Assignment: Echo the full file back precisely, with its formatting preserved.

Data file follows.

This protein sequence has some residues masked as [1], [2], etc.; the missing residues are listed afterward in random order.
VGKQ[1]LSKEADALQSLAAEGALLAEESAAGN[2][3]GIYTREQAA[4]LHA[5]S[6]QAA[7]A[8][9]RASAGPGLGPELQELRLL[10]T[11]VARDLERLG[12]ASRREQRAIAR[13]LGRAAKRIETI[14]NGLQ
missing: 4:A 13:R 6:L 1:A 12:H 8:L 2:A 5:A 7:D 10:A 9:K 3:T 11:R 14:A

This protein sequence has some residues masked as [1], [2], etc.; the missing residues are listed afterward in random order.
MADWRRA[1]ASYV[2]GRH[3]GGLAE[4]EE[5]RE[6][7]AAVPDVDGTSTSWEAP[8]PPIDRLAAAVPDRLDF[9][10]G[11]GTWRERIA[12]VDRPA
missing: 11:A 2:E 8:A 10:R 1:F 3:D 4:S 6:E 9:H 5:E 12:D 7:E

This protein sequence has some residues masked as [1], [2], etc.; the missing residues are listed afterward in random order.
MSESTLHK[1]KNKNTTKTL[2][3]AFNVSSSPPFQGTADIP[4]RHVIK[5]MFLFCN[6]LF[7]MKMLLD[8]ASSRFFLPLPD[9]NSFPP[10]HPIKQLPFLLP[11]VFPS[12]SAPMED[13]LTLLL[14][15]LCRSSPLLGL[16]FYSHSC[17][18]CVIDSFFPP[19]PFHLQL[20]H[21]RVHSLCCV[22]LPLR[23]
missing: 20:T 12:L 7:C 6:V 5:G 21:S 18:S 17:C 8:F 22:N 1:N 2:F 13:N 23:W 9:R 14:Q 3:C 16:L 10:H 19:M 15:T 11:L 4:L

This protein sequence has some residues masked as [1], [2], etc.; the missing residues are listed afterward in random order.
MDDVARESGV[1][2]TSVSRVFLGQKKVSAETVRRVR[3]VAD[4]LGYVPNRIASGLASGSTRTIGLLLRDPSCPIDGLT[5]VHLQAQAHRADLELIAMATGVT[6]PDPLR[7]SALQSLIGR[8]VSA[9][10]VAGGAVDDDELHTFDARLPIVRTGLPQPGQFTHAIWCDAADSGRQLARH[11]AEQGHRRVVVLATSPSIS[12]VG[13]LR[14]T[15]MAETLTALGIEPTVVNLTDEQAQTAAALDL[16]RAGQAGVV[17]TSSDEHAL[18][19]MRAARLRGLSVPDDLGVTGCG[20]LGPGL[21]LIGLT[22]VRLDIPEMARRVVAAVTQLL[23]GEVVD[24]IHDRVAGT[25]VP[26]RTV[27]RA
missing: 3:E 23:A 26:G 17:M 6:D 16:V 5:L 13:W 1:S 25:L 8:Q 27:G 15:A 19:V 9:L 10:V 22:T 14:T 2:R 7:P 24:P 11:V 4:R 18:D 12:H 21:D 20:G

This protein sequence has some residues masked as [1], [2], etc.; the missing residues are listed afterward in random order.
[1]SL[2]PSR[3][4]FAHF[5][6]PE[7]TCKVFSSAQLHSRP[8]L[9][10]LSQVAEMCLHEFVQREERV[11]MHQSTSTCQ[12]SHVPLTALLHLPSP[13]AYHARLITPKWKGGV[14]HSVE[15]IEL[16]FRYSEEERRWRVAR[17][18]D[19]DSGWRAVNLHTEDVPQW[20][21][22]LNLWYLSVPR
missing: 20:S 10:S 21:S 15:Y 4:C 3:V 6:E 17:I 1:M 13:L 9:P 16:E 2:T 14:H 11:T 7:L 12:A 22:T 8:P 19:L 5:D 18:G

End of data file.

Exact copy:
This protein sequence has some residues masked as [1], [2], etc.; the missing residues are listed afterward in random order.
VGKQ[1]LSKEADALQSLAAEGALLAEESAAGN[2][3]GIYTREQAA[4]LHA[5]S[6]QAA[7]A[8][9]RASAGPGLGPELQELRLL[10]T[11]VARDLERLG[12]ASRREQRAIAR[13]LGRAAKRIETI[14]NGLQ
missing: 4:A 13:R 6:L 1:A 12:H 8:L 2:A 5:A 7:D 10:A 9:K 3:T 11:R 14:A

This protein sequence has some residues masked as [1], [2], etc.; the missing residues are listed afterward in random order.
MADWRRA[1]ASYV[2]GRH[3]GGLAE[4]EE[5]RE[6][7]AAVPDVDGTSTSWEAP[8]PPIDRLAAAVPDRLDF[9][10]G[11]GTWRERIA[12]VDRPA
missing: 11:A 2:E 8:A 10:R 1:F 3:D 4:S 6:E 9:H 5:E 12:D 7:E

This protein sequence has some residues masked as [1], [2], etc.; the missing residues are listed afterward in random order.
MSESTLHK[1]KNKNTTKTL[2][3]AFNVSSSPPFQGTADIP[4]RHVIK[5]MFLFCN[6]LF[7]MKMLLD[8]ASSRFFLPLPD[9]NSFPP[10]HPIKQLPFLLP[11]VFPS[12]SAPMED[13]LTLLL[14][15]LCRSSPLLGL[16]FYSHSC[17][18]CVIDSFFPP[19]PFHLQL[20]H[21]RVHSLCCV[22]LPLR[23]
missing: 20:T 12:L 7:C 6:V 5:G 21:S 18:S 17:C 8:F 22:N 1:N 2:F 13:N 23:W 9:R 14:Q 3:C 16:L 10:H 19:M 15:T 11:L 4:L

This protein sequence has some residues masked as [1], [2], etc.; the missing residues are listed afterward in random order.
MDDVARESGV[1][2]TSVSRVFLGQKKVSAETVRRVR[3]VAD[4]LGYVPNRIASGLASGSTRTIGLLLRDPSCPIDGLT[5]VHLQAQAHRADLELIAMATGVT[6]PDPLR[7]SALQSLIGR[8]VSA[9][10]VAGGAVDDDELHTFDARLPIVRTGLPQPGQFTHAIWCDAADSGRQLARH[11]AEQGHRRVVVLATSPSIS[12]VG[13]LR[14]T[15]MAETLTALGIEPTVVNLTDEQAQTAAALDL[16]RAGQAGVV[17]TSSDEHAL[18][19]MRAARLRGLSVPDDLGVTGCG[20]LGPGL[21]LIGLT[22]VRLDIPEMARRVVAAVTQLL[23]GEVVD[24]IHDRVAGT[25]VP[26]RTV[27]RA
missing: 3:E 23:A 26:G 17:M 6:D 16:V 5:L 13:W 1:S 25:L 8:Q 27:G 15:A 19:V 9:L 10:V 22:T 14:T 2:R 7:P 24:P 11:V 4:R 18:D 12:H 21:D 20:G

This protein sequence has some residues masked as [1], [2], etc.; the missing residues are listed afterward in random order.
[1]SL[2]PSR[3][4]FAHF[5][6]PE[7]TCKVFSSAQLHSRP[8]L[9][10]LSQVAEMCLHEFVQREERV[11]MHQSTSTCQ[12]SHVPLTALLHLPSP[13]AYHARLITPKWKGGV[14]HSVE[15]IEL[16]FRYSEEERRWRVAR[17][18]D[19]DSGWRAVNLHTEDVPQW[20][21][22]LNLWYLSVPR
missing: 20:S 10:S 21:S 15:Y 4:C 3:V 6:E 17:I 1:M 13:L 9:P 16:E 2:T 14:H 11:T 7:L 12:A 22:T 8:P 19:L 5:D 18:G